[Editor’s Note: This review may contain spoilers.]
Writer: Dan Jurgens
Penciller: Stephen Segovia
Inker: Art Thibert
Colorist: Ulises Arreola
At the beginning of this story arc, we were introduced to a lot of exciting ideas. This made the first couple of issues incredibly engaging. In subsequent issues, the story has become mired in a sameness- Superman vs Doomsday. With this the final episode of the arc, we get a more satisfactory installment that does a nice job of wrapping up the fight while throwing a little more wood on the Superman/Luthor fire.
Superman’s protracted battle with Doomsday finally comes to a resolution through a tried and true Kryptonian method – banishment to the Phantom Zone. Superman gets a nice assist from Wonder Woman that buys him enough time to get Doomsday lined up in the Phantom Zone’s cross hairs and send him away. The dénouement includes an attempt on Luthor’s part to get Superman to ally themselves together for the good of Metropolis. He has a very believable speech about the inspiration that the deceased “New 52” Superman provided everyone. Superman doesn’t quite believe him yet, though. Lastly, Mr. Oz has a role to play at the very end of the issue as we get a little bit more revealed about his machinations, oh yes, he has machinations.
The most satisfying aspect of this issue is the end of the Superman/Doomsday fight solely for the fact that it’s over and the storyline can get back on track. It was nice to see Superman come up with a solution that didn’t involve him going toe to toe with the monster to the death. This issue also allowed Diana, Superman, Lois and Jon to build some trust and bond with one another. Pre-Rebirth, Diana and Superman were a couple. This is not that Superman, but the relationship between Lois and Diana and Superman pre-Flashpoint was significant as it allowed the characters to interact as people and not just icons. More than simply a mutual admiration society, they really cared for and respected each other. This issue solidifies that going forward in the post-Rebirth DC Universe.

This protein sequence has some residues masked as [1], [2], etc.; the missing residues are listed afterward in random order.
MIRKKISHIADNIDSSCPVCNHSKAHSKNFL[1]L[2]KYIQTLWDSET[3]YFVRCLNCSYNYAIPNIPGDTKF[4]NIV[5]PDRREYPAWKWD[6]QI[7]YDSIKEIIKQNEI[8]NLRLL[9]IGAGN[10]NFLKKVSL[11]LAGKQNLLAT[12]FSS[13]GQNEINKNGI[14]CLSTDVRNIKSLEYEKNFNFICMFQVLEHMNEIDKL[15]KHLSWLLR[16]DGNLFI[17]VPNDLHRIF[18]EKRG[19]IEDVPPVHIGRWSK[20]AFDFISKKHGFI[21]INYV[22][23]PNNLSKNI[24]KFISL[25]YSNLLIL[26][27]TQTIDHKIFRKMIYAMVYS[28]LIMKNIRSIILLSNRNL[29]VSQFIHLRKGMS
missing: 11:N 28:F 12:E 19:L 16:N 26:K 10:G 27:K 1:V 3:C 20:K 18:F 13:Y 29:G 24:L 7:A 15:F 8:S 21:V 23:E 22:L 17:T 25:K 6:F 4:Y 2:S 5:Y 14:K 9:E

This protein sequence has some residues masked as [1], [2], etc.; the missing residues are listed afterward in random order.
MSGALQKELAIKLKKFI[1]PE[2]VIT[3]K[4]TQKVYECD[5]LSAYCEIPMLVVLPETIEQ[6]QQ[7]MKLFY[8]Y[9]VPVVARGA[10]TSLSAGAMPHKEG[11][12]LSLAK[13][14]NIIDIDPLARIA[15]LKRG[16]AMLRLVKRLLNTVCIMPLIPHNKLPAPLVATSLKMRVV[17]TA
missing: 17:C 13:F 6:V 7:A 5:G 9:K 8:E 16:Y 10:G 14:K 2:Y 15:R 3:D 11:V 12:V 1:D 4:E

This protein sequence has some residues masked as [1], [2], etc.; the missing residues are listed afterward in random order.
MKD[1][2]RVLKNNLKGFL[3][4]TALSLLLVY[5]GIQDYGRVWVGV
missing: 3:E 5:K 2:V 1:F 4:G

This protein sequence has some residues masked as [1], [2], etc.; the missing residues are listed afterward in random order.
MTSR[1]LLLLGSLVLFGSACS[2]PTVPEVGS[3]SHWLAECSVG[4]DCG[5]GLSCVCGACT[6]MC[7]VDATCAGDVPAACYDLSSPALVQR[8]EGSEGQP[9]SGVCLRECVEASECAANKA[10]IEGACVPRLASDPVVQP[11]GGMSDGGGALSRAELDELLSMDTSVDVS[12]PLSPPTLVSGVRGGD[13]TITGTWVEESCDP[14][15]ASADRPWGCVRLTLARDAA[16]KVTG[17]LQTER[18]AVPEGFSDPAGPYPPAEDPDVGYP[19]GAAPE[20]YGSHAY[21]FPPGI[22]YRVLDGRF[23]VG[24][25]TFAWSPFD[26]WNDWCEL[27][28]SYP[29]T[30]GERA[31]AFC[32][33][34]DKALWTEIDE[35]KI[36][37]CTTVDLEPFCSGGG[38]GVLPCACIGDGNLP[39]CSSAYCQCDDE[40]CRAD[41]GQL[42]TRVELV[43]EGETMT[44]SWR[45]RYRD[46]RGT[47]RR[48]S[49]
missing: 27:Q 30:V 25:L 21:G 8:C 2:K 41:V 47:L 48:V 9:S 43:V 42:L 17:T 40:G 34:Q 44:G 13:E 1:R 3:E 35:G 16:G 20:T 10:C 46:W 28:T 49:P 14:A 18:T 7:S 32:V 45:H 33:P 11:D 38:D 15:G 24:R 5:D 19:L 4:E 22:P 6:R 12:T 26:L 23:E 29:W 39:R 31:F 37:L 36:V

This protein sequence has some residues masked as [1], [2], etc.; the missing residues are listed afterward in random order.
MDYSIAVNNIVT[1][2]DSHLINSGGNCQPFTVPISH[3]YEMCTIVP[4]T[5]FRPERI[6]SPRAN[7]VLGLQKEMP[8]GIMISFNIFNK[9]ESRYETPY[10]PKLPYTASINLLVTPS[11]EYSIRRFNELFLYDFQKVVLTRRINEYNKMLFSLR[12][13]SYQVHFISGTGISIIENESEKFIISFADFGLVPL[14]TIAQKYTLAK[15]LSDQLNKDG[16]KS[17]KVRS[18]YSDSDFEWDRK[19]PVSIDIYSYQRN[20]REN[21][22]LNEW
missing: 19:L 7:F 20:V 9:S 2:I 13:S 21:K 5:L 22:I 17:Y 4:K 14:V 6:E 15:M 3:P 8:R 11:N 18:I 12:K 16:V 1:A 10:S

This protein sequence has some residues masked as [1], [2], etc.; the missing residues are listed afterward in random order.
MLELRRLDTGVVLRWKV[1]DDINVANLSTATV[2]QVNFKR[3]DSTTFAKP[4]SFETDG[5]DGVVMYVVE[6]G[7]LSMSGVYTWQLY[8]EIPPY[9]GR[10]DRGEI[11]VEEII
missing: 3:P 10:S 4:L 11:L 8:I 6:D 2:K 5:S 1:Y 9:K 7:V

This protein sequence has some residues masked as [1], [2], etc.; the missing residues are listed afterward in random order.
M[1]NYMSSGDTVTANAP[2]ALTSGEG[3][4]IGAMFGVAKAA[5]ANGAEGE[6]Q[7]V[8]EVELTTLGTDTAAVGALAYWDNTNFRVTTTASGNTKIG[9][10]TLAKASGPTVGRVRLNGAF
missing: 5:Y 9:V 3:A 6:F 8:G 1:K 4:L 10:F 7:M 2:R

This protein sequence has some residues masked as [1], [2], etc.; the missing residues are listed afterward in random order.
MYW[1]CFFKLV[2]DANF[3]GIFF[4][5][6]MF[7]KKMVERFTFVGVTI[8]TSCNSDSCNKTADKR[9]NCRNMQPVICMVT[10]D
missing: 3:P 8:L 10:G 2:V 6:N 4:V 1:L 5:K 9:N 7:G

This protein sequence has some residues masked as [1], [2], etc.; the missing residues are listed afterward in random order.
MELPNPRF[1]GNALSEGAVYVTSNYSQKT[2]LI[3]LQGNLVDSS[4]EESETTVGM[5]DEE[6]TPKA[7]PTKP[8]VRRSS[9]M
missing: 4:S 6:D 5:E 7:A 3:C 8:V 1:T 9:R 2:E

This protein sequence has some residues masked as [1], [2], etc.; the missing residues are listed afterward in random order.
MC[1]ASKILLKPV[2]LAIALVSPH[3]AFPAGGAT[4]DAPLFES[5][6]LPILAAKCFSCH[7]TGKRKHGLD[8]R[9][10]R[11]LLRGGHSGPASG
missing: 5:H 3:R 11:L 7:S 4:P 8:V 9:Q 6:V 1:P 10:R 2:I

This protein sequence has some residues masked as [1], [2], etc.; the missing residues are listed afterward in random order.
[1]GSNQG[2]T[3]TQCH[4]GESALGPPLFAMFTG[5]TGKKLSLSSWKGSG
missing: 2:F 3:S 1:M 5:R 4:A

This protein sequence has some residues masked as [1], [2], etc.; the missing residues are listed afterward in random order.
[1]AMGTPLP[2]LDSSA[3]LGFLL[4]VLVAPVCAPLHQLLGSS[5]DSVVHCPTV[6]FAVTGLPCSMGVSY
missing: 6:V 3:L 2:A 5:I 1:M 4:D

It’s unclear who the villain is just yet. Lex should seem like a natural choice but the mysterious Mr. Oz doesn’t appear to be all sunshine and buttercups. It’s not often that a reader might feel Superman is being too tough on Lex, but this issue reads that way. This is an intriguing dynamic that has lots of potential for development in future issues. Mr. Oz hasn’t proven to necessarily be antagonistic yet, but this issue certainly points him in that direction. There’s still too much mystery surrounding him and that’s a good thing, but what has been revealed at least maintains the element of unpredictability.
Very often, the artwork by Segovia and Thibert has a very classic look to it. The close ups are well rendered and the blocking is very dramatic. There’s even a Gil Kane swipe for experienced eagle-eyed readers. All in all, the book looks very good and the art stands out at just the right times, enough to stop you and make you realize how well executed it is.
Just when you thought you were done with Doomsday…just read the issue. I hope this doesn’t get beaten to death, figuratively or literally. I’m concerned where this is going.
While this first arc was held up by too much Superman/Doomsday brawling, it ended well and set the table for a truly unique status quo for the Man of Steel. Ultimately, Jurgens and Co. are trying to challenge Superman on levels above and beyond his physical prowess, which is a bit ironic considering Doomsday has long been his single greatest physical test.